Comet goldfish, Carassius auratus auratus

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The Comet goldfish makes a great choice for the pond or larger aquarium.

Common name: Comet goldfish

Scientific name: Carassius auratus auratus

Origin: China

Size: To 35cm/14”

Diet: Natural foods include insects and their larvae, aquatic invertebrates, plants and detritus. In the aquarium or pond they will accept a wide range of dry and frozen foods.

Water: Goldfish and their varieties prefer slightly hard, alkaline water, pH 7.5-8.5. In nature they experience seasonal variations from 4°C/39°F to the 20s°C/75°+F, though are happiest between 10°C/50°F and 20°C/68°F.

Notes: Comets are now the world’s most common goldfish variety, as many standard single-tail goldfish we buy for tanks and ponds have an elongated, comet tail. They are large fish, regularly reaching 30cm/12” in length, and so are best kept in filtered outdoor ponds or very large aquaria.

Like all single-tail goldfish they are naturally hardy, though often abused through ignorance.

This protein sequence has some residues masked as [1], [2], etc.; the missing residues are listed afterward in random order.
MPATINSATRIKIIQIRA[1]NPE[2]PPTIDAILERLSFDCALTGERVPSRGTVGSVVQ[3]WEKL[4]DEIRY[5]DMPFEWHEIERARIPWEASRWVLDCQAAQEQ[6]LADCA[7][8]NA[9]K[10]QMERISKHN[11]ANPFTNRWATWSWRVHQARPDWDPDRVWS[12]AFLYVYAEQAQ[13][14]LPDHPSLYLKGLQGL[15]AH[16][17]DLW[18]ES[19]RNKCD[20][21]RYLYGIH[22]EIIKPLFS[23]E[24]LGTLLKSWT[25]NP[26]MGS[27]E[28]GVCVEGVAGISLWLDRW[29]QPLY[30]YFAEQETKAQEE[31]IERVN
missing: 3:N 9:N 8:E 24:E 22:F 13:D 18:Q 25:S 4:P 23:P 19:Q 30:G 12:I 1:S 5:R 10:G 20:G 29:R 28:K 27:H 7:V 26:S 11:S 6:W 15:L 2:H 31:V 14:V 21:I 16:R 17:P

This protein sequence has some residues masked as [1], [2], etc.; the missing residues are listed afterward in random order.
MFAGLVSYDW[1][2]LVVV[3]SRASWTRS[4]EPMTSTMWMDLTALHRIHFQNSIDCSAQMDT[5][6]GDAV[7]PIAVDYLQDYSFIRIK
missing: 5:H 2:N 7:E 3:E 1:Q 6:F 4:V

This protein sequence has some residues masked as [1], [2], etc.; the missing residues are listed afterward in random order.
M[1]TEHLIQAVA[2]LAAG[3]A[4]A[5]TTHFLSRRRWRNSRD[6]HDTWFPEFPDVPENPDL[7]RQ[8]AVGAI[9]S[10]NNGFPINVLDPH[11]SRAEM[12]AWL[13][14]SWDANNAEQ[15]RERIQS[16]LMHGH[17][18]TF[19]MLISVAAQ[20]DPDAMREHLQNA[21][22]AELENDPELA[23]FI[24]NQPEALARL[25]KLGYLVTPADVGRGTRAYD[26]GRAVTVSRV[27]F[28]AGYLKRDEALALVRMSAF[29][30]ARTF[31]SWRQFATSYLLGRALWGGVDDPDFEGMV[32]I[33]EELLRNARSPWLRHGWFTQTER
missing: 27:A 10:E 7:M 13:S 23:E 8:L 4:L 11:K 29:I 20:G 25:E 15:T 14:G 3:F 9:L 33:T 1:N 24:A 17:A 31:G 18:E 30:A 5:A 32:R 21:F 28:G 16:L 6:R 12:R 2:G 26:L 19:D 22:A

Popular is the red and white pond fish known as Sarasa comet. Having deep red and pure white coloration, they are attractive, hardy and large fish.

Left to their own devices, comets will breed and cross-breed with short-tailed Common goldfish and Shubunkins.

To line breed for finnage and colour these fish must be selected and culled where necessary to prevent them reverting back to olive green, wild type goldfish.

The correct comet tail should be forked and well spread, and not droop or overlap.

Avoid fish with blood visible in fins as this may be a result of poor water quality and/or poor health.

Aquarium: Best kept in a pond, though if indoors the larger the aquarium the better — preferably 120cm/48” minimum, though 150cm/60” or even 180cm/72” are best long term.

All goldfish are messy, especially when large, so an external is the best filter.

Don’t think of combining these with twin-tailed fancy goldfish as the faster comets may outcompete them.

Sexing: Males develop breeding tubercles, white spots on the gill covers, and ridges on their pectoral fins. Females become plump with eggs and become lopsided when viewed from above. Males are more slender.

Identification: Any goldfish with the characteristic comet tail is classed as a comet, be it metallic orange, red and white or calico.

Availability: Widely available from anywhere that sells aquarium and pond fish.

Price: £1 each upwards, though a lot more for larger and high quality fish.